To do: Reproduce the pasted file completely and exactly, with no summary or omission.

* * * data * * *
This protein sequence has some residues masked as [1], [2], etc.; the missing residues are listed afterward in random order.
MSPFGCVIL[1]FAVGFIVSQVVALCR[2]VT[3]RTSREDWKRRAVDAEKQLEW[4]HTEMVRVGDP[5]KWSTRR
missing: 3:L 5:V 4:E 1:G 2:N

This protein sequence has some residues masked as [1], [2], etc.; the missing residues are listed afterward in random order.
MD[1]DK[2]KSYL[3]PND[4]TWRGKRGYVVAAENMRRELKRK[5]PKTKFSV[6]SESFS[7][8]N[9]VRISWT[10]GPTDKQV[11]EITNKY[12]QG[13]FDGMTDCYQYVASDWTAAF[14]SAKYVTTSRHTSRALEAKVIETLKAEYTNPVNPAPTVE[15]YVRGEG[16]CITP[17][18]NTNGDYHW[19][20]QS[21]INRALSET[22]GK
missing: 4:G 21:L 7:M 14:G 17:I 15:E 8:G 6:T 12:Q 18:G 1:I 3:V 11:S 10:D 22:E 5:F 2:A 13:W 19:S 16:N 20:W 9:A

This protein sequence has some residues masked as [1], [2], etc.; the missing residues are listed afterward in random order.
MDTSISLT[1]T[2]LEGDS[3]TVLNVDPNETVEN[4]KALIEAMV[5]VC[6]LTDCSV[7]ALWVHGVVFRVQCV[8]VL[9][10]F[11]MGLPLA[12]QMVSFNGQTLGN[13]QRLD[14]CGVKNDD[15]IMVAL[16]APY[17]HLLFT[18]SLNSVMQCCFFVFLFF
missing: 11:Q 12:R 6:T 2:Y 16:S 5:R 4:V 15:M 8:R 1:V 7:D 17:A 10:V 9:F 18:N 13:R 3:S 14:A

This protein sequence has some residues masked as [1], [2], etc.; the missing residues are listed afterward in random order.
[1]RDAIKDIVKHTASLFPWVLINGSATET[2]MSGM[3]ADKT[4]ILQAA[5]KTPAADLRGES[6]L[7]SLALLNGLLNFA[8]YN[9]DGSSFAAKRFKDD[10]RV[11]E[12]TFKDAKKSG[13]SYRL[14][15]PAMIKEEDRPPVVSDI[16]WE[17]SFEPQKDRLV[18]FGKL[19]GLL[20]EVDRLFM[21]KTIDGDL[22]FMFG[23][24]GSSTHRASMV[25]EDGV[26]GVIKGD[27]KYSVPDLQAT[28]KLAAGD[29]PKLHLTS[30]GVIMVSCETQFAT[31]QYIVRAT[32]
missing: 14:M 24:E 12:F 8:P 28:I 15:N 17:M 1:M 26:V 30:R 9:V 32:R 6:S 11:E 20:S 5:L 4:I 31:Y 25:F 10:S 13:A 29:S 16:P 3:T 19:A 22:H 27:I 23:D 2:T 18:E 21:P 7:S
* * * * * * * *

This protein sequence has some residues masked as [1], [2], etc.; the missing residues are listed afterward in random order.
MSPFGCVIL[1]FAVGFIVSQVVALCR[2]VT[3]RTSREDWKRRAVDAEKQLEW[4]HTEMVRVGDP[5]KWSTRR
missing: 3:L 5:V 4:E 1:G 2:N

This protein sequence has some residues masked as [1], [2], etc.; the missing residues are listed afterward in random order.
MD[1]DK[2]KSYL[3]PND[4]TWRGKRGYVVAAENMRRELKRK[5]PKTKFSV[6]SESFS[7][8]N[9]VRISWT[10]GPTDKQV[11]EITNKY[12]QG[13]FDGMTDCYQYVASDWTAAF[14]SAKYVTTSRHTSRALEAKVIETLKAEYTNPVNPAPTVE[15]YVRGEG[16]CITP[17][18]NTNGDYHW[19][20]QS[21]INRALSET[22]GK
missing: 4:G 21:L 7:M 14:G 17:I 15:E 8:G 6:T 12:Q 18:G 1:I 3:V 11:S 10:D 22:E 5:F 2:A 13:W 19:S 16:N 20:W 9:A

This protein sequence has some residues masked as [1], [2], etc.; the missing residues are listed afterward in random order.
MDTSISLT[1]T[2]LEGDS[3]TVLNVDPNETVEN[4]KALIEAMV[5]VC[6]LTDCSV[7]ALWVHGVVFRVQCV[8]VL[9][10]F[11]MGLPLA[12]QMVSFNGQTLGN[13]QRLD[14]CGVKNDD[15]IMVAL[16]APY[17]HLLFT[18]SLNSVMQCCFFVFLFF
missing: 11:Q 12:R 6:T 2:Y 16:S 5:R 4:V 15:M 8:R 1:V 7:D 17:A 10:V 9:F 18:N 13:R 3:S 14:A

This protein sequence has some residues masked as [1], [2], etc.; the missing residues are listed afterward in random order.
[1]RDAIKDIVKHTASLFPWVLINGSATET[2]MSGM[3]ADKT[4]ILQAA[5]KTPAADLRGES[6]L[7]SLALLNGLLNFA[8]YN[9]DGSSFAAKRFKDD[10]RV[11]E[12]TFKDAKKSG[13]SYRL[14][15]PAMIKEEDRPPVVSDI[16]WE[17]SFEPQKDRLV[18]FGKL[19]GLL[20]EVDRLFM[21]KTIDGDL[22]FMFG[23][24]GSSTHRASMV[25]EDGV[26]GVIKGD[27]KYSVPDLQAT[28]KLAAGD[29]PKLHLTS[30]GVIMVSCETQFAT[31]QYIVRAT[32]
missing: 14:M 24:E 12:F 8:P 28:I 15:N 17:M 1:M 26:V 30:R 9:V 32:R 6:S 11:E 20:S 5:L 4:I 31:Y 25:F 10:S 13:A 29:S 16:P 3:T 19:A 22:H 27:I 23:D 2:T 18:E 21:P 7:S